Twelve telephone companies submitted data to the broadband advisory council. They included BellSouth and independent phone companies (ICOs). According to the council’s report, among the 12 telephone providers that submitted data, BellSouth submitted data that most accurately reflected ADSL service. ISOs reported ADSL service per zip code. Since ICOs and cable providers submitted data based on zip codes, broadband coverage estimates must be interpreted with caution.
Louisiana Delta Perspective
Data from the broadband advisory council’s July 2005 report are not publicly available. However, the analysis in Table 1 attempts to quantify some of the broadband coverage implied by the report for northeast Louisiana, including the parishes of West Carroll, East Carroll, Madison, Tensas and Franklin. These parishes are among the persistently poverty-stricken parishes in Louisiana and frequently referred to as the Louisiana delta region.
Based on a comparison of average household income and estimated service capability per provider, there appears to be some support for the idea that as household income increases so too does access to a more capable broadband infrastructure (Table 1). For example, West Carroll and Tensas parishes have the highest average household income at $38,109 and $42,183, respectively. Both parishes have access to a more capable broadband infrastructure compared to Franklin, the parish in this region with the lowest household income at $21,263. The same comparison holds true for the other lower household income parishes as well, such as East Carroll.
The idea that a rural-urban gap in broadband service availability and adoption exists seems well-established by many studies. Based on this analysis, it’s also possible that even among mostly rural, persistently poverty-stricken parishes in Louisiana, access to broadband infrastructure varies with household income.
Moving Rural Louisiana Forward
Not much is known about the broadband infrastructure in the United States, urban and rural areas alike, and especially when comparing phone, cable and other technologies such as wireless. In Louisiana, much work lies ahead to identify the real gaps in service and move beyond using zip code data to do so. The bright spot is Louisiana, and particularly rural Louisiana, can learn from other initiatives and approaches to expand broadband deployment in other states. For example, rural Kentucky was able to expand broadband deployment from 25 percent to 95 percent with the help of a nonprofit organization called ConnectedNation (http://www.connectednation.com). This nonprofit gathered the broadband coverage data from all providers, then provided coordination of the mapping project using an e-community team. The team worked with communities to develop a strategic plan for broadband deployment, including matching potential rural customers with existing access points in the broadband infrastructure. The ConnectedNation organization initially worked in Kentucky to help connect rural areas and now has also worked in Ohio, West Virginia and Tennessee.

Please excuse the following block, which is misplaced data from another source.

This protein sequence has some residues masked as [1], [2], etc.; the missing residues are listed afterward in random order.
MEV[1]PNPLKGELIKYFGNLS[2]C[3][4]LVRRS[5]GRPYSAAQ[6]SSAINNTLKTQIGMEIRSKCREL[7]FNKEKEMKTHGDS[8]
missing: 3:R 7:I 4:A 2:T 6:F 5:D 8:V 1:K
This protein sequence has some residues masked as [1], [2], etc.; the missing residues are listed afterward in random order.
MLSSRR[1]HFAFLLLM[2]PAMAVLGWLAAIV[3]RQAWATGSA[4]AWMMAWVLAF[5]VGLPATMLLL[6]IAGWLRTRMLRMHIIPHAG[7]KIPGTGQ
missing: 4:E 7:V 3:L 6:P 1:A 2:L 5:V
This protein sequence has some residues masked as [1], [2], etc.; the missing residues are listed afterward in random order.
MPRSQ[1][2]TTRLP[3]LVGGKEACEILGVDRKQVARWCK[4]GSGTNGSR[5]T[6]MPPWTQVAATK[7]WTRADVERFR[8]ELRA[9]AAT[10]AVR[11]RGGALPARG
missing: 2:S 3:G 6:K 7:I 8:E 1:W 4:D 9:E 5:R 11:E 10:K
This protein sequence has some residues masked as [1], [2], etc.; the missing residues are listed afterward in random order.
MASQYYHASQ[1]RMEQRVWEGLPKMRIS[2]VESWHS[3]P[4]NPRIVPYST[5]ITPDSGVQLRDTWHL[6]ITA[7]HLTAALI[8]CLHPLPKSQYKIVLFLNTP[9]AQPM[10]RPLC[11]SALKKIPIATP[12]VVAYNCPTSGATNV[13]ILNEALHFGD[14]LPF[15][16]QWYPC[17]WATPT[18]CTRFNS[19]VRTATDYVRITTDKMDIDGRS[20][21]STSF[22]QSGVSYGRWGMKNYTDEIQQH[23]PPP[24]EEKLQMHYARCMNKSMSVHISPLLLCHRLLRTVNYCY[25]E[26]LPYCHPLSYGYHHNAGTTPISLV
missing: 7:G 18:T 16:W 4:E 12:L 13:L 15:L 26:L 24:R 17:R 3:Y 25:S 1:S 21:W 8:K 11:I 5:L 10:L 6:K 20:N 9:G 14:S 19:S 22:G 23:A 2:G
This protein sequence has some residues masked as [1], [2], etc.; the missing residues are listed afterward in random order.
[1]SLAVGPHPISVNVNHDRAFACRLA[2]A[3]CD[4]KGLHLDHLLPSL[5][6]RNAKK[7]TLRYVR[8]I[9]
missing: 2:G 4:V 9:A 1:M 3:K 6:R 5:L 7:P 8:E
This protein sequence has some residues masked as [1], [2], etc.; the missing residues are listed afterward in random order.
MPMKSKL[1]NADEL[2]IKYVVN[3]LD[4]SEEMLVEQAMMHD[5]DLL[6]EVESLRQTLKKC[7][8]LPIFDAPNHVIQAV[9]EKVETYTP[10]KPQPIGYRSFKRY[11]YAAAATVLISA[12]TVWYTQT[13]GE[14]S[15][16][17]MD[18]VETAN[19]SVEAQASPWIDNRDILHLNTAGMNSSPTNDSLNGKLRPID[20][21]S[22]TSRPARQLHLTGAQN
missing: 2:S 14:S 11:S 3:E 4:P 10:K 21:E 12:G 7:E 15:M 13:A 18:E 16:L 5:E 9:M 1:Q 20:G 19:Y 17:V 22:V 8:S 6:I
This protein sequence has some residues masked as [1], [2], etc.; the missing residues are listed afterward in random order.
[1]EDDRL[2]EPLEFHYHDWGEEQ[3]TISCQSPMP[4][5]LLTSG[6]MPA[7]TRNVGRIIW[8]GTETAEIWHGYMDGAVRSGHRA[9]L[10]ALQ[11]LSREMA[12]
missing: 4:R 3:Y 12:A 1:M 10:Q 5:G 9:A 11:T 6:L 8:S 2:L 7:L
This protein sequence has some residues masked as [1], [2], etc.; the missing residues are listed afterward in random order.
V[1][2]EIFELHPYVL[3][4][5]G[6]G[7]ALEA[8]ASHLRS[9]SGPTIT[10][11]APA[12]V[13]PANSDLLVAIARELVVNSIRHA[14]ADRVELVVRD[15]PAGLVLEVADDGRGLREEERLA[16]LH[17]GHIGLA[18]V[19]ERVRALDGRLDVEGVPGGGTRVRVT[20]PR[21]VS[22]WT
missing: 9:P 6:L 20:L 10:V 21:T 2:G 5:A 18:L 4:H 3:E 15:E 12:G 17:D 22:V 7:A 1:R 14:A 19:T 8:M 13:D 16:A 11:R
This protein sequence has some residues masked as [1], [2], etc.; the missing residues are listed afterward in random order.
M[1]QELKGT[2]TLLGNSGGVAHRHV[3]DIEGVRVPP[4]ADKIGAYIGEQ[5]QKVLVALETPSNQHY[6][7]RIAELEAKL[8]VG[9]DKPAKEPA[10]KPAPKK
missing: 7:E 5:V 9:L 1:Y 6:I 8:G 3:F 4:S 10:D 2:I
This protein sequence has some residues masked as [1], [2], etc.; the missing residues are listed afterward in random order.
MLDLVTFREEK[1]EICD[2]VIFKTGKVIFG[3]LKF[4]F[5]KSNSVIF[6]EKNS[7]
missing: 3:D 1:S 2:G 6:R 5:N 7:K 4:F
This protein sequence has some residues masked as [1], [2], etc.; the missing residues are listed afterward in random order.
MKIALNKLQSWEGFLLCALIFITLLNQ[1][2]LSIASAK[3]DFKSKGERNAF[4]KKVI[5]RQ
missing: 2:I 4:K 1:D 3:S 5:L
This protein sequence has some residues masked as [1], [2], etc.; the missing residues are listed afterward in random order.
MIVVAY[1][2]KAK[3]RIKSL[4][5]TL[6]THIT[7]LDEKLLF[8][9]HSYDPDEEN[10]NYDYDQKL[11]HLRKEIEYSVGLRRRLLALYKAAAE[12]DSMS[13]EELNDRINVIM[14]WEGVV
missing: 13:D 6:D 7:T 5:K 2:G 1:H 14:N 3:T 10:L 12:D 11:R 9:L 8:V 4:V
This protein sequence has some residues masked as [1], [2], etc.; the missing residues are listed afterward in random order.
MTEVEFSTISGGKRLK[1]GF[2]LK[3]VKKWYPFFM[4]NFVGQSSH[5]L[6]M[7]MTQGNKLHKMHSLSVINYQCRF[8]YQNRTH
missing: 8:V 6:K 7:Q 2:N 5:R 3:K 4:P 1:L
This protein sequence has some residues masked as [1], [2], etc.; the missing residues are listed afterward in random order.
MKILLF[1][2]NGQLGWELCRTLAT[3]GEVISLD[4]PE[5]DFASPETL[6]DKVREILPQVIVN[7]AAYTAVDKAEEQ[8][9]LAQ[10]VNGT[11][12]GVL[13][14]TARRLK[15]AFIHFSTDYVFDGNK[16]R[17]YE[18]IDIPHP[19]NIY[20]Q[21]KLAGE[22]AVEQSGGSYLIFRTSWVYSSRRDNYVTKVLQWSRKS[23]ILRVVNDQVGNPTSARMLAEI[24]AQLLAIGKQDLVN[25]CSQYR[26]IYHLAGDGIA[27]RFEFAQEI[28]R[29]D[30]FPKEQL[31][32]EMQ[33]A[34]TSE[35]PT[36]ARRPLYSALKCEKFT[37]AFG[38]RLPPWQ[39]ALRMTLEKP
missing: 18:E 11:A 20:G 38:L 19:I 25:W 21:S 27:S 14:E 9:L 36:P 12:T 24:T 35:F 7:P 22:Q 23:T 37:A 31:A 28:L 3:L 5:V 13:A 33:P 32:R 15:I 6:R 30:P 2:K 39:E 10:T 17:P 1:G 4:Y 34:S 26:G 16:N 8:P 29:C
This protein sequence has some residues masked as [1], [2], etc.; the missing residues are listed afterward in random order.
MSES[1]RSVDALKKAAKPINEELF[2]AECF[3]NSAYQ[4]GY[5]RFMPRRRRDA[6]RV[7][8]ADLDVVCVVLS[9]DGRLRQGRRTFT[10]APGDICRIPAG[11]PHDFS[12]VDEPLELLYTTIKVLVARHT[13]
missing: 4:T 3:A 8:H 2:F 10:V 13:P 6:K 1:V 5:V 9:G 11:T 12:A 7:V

According to a recent study entitled “Blue Print for the Rural South: Discovering New Ideas, Applying New Strategies” by the Southern Rural Development Center, the economic foundation of rural America has experienced dramatic changes over the past two decades making it increasingly important for rural businesses to use e-commerce strategies to strengthen their economic health and stability, improve their market share and catapult the efficiency of their products and services. However, encouraging the creation of new, rural-based e-businesses will require an effective and efficient broadband infrastructure. But until the state of Louisiana can develop a reliable grid of existing broadband infrastructure in rural areas, rural e-business growth will be slow.
The LSU AgCenter has begun responding to the infrastructure issues related to broadband in two ways. First, the LSU AgCenter has hosted two meetings whereby ConnectedNation officials visited with local government officials, broadband providers and elected officials in Louisiana. Initial discussions hinged on discussing success stories and discussing the same approach used by the ConnectedNation model to assess the broadband infrastructure in Louisiana. Second, LSU AgCenter faculty at the Delta Rural Development Center in Oak Grove have begun a broadband infrastructure project called Connect Carroll. The purpose is to develop a map of broadband coverage for East and West Carroll parishes, including the identification of cable, telephone, satellite and wireless capabilities. The next step will be to bring together private and public resources to improve the infrastructure.
Improving the broadband infrastructure in rural Louisiana will require collaboration among local governments, private corporations, institutions and economic development organizations to make e-business growth a viable economic development strategy for rural Louisiana.
James Barnes, Assistant Professor in the Department of Agricultural Economics & Agribusiness and Director of the Delta Rural Development Center in Oak Grove, La.; Dora Ann Hatch, Rural Development Agent in North Louisiana, Homer, La.; and Glenn Dixon, Associate Agent in East Carroll Parish, Lake Providence, La.
(This article was published in the summer 2008 issue of Louisiana Agriculture.)